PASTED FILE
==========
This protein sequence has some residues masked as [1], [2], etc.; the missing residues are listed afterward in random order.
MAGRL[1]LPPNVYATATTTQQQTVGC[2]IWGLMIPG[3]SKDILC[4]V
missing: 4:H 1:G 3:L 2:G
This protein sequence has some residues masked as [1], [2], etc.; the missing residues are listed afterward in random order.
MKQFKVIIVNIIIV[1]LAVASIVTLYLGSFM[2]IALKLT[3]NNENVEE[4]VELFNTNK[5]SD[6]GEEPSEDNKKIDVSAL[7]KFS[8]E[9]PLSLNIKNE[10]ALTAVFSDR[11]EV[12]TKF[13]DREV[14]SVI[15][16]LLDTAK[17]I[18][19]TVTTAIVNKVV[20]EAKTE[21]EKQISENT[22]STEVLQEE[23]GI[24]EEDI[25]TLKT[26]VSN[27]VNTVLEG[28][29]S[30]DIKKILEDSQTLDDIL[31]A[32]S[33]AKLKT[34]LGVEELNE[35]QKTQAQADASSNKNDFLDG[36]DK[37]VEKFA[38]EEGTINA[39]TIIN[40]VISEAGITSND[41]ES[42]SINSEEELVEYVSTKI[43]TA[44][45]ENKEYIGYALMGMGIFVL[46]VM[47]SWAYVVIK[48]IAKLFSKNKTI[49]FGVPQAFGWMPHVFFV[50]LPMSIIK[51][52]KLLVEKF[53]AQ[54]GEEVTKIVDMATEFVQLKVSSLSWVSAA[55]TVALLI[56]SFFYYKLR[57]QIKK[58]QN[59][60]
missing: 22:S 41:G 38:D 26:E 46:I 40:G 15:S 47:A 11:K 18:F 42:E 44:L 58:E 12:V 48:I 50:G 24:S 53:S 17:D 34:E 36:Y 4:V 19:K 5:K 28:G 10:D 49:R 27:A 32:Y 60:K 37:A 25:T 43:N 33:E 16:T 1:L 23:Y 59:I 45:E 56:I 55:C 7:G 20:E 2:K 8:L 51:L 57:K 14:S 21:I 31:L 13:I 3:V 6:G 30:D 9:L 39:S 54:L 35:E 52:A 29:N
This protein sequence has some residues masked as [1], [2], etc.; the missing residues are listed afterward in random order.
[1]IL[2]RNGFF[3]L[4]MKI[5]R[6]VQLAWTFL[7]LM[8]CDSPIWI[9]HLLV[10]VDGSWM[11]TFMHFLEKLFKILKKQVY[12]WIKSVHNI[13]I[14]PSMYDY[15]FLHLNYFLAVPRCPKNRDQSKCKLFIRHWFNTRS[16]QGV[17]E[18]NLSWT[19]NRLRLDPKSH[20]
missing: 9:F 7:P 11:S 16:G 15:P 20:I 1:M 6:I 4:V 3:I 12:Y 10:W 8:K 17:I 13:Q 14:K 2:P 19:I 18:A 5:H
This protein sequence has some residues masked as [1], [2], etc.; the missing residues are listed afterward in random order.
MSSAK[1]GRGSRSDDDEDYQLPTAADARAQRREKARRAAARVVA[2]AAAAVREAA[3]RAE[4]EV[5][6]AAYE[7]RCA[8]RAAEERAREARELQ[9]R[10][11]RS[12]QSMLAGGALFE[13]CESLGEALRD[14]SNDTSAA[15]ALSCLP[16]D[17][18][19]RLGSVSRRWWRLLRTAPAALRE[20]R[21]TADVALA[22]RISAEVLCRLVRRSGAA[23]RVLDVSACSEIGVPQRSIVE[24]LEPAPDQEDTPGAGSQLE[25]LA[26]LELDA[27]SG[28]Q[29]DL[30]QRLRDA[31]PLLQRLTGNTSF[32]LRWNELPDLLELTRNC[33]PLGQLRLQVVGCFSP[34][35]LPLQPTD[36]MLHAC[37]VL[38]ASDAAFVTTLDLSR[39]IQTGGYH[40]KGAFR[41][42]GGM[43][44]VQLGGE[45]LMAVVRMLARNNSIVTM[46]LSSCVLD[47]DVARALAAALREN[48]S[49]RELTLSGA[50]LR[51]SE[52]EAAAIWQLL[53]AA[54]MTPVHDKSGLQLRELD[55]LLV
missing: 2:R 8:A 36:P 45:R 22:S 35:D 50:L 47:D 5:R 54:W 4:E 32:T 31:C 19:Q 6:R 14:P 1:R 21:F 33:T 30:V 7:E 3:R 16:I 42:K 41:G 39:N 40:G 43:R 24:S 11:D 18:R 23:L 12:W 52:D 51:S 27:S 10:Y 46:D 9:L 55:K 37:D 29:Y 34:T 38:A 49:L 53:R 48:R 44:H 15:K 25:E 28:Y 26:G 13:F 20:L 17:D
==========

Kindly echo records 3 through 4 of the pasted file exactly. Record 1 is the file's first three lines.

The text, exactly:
This protein sequence has some residues masked as [1], [2], etc.; the missing residues are listed afterward in random order.
[1]IL[2]RNGFF[3]L[4]MKI[5]R[6]VQLAWTFL[7]LM[8]CDSPIWI[9]HLLV[10]VDGSWM[11]TFMHFLEKLFKILKKQVY[12]WIKSVHNI[13]I[14]PSMYDY[15]FLHLNYFLAVPRCPKNRDQSKCKLFIRHWFNTRS[16]QGV[17]E[18]NLSWT[19]NRLRLDPKSH[20]
missing: 9:F 7:P 11:S 16:G 15:P 20:I 1:M 6:I 4:V 3:I 12:Y 10:W 8:K 17:I 13:Q 14:K 2:P 19:I 18:A 5:H
This protein sequence has some residues masked as [1], [2], etc.; the missing residues are listed afterward in random order.
MSSAK[1]GRGSRSDDDEDYQLPTAADARAQRREKARRAAARVVA[2]AAAAVREAA[3]RAE[4]EV[5][6]AAYE[7]RCA[8]RAAEERAREARELQ[9]R[10][11]RS[12]QSMLAGGALFE[13]CESLGEALRD[14]SNDTSAA[15]ALSCLP[16]D[17][18][19]RLGSVSRRWWRLLRTAPAALRE[20]R[21]TADVALA[22]RISAEVLCRLVRRSGAA[23]RVLDVSACSEIGVPQRSIVE[24]LEPAPDQEDTPGAGSQLE[25]LA[26]LELDA[27]SG[28]Q[29]DL[30]QRLRDA[31]PLLQRLTGNTSF[32]LRWNELPDLLELTRNC[33]PLGQLRLQVVGCFSP[34][35]LPLQPTD[36]MLHAC[37]VL[38]ASDAAFVTTLDLSR[39]IQTGGYH[40]KGAFR[41][42]GGM[43][44]VQLGGE[45]LMAVVRMLARNNSIVTM[46]LSSCVLD[47]DVARALAAALREN[48]S[49]RELTLSGA[50]LR[51]SE[52]EAAAIWQLL[53]AA[54]MTPVHDKSGLQLRELD[55]LLV
missing: 2:R 8:A 36:P 45:R 22:S 35:D 50:L 47:D 5:R 54:W 4:E 32:T 31:C 19:Q 6:R 14:P 1:R 21:F 33:T 30:V 7:E 3:R 16:I 42:K 41:G 39:N 40:G 43:R 24:S 11:D 18:R 23:L 12:W 52:D 51:S 27:S 10:Y 46:D 9:L 55:K 37:D 29:Y 34:T 38:A 49:L 53:R 48:R 44:H 15:K 25:E 28:Y 26:G 13:F 20:L 17:D